Political Beat

Enthusiastic anti-tax speaker at transportation forum is activist who works for Benton at the county

Prominently quoting Chris Clifford in an article about Monday evening’s transportation forum in Vancouver caught the attention of some Columbian readers, who quickly pointed out that Clifford isn’t your typical Clark County citizen.

Clifford, new to Vancouver, has made a name for himself up north as a citizen activist who worked for state Sen. Pam Roach, R-Auburn, ran for public office multiple times, and led an unsuccessful effort to recall a Port of Seattle commissioner. The 52-year-old previously lived in Renton and worked as a teacher at Orting High School. He also owned Jerseys All American Sports Bar in downtown Seattle.

Chris Clifford, center, makes an impassioned appeal to politicians at a state transportation forum Oct. 7 in Vancouver. His boss, state Sen. Don Benton, R-Vancouver, was part of the listening panel.

Chris Clifford, center, makes an impassioned appeal to politicians at a state transportation forum Oct. 7 in Vancouver. His boss, state Sen. Don Benton, R-Vancouver, was part of the listening panel.

Now Clifford lives in Vancouver, according to voter registration records, which show he signed up to vote in Clark County on Sept. 4. His new job? He’s a clean-water program coordinator in Clark County’s Environmental Services department, which has been led by state Sen. Don Benton, R-Vancouver, since May.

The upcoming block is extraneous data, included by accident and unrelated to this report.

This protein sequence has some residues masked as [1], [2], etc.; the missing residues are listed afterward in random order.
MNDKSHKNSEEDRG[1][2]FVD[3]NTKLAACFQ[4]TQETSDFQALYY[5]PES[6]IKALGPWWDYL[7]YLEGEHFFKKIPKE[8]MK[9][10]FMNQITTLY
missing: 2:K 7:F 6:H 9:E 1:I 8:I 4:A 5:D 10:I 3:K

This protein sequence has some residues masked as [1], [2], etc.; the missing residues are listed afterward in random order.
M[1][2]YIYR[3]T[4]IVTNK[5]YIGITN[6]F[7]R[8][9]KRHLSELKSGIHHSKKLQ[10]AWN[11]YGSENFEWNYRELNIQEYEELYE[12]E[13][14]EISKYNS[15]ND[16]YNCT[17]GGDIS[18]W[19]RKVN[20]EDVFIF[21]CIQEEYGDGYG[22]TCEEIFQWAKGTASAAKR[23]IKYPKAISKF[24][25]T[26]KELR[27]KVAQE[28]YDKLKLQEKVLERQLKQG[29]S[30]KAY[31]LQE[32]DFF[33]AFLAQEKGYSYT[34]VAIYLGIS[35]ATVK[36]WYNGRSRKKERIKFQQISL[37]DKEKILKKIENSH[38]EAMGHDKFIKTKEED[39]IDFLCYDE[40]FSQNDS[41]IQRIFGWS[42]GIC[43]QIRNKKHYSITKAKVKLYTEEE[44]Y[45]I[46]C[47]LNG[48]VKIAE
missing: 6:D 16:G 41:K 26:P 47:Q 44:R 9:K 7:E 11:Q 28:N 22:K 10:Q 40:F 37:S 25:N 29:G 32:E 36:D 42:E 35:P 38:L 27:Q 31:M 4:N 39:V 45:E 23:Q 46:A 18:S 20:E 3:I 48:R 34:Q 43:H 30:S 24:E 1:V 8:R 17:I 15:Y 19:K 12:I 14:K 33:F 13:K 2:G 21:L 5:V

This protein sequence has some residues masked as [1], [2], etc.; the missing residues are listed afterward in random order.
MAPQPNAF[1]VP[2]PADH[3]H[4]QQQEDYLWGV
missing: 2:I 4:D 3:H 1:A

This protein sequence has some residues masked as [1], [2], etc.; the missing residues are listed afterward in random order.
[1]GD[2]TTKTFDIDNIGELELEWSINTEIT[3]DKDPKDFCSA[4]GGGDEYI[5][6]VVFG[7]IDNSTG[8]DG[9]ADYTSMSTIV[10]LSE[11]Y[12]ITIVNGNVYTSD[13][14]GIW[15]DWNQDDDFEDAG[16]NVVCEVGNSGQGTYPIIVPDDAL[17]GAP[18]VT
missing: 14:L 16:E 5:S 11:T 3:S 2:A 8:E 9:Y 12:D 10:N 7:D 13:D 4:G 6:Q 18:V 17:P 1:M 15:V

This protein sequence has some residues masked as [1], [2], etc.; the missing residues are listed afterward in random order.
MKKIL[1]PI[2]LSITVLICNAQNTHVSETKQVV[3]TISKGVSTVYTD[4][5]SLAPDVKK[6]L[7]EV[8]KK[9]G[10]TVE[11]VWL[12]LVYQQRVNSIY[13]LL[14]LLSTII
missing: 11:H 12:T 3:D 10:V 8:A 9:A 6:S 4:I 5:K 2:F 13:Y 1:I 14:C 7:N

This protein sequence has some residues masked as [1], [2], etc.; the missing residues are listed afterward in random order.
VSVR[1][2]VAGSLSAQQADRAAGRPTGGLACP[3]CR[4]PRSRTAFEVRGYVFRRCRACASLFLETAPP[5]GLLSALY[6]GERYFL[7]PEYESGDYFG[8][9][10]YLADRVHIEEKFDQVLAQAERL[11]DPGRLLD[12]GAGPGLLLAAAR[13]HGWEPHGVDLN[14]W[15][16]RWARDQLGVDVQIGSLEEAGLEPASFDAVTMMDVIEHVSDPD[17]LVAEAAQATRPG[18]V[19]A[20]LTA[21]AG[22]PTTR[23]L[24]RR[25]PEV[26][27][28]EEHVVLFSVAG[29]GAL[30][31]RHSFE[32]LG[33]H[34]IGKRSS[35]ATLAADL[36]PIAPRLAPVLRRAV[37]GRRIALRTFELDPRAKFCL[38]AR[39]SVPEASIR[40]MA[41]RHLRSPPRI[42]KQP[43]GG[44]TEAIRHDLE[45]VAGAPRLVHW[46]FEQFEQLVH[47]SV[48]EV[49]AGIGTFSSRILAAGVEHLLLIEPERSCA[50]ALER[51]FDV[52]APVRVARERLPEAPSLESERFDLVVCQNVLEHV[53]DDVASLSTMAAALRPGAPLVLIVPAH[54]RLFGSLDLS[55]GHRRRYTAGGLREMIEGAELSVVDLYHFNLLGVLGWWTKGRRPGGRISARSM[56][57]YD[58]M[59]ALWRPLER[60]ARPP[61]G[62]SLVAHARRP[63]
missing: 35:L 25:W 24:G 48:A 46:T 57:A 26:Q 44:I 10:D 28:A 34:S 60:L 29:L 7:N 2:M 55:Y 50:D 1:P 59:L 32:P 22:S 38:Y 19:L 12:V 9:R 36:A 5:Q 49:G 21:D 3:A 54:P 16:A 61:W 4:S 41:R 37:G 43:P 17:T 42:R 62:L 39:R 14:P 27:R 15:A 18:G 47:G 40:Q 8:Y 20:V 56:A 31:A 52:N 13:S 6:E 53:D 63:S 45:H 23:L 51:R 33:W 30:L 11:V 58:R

Clifford made waves at Monday night’s meeting when he stood before a panel of state lawmakers, including Benton, and spoke boisterously against tax increases and the Washington State Department of Transportation’s spending habits.

“They don’t have a money problem, they have a spending problem,” he said of WSDOT, prompting cheers from the audience.

Yes, it looks like there’s a new conservative activist in town.

Much has been written about Clifford by Puget Sound media. He made headlines in 1993 for filing a lawsuit to stop a Boeing expansion in Renton. He also sued the city of Seattle and some of the city’s police officials for closing his sports bar.

Stevie Mathieu

Stevie Mathieu is a political writer at The Columbian. Contact her at 360-735-4523 or stevie.mathieu@columbian.com or www.facebook.com/reportermathieu or www.twitter.com/col_politics.

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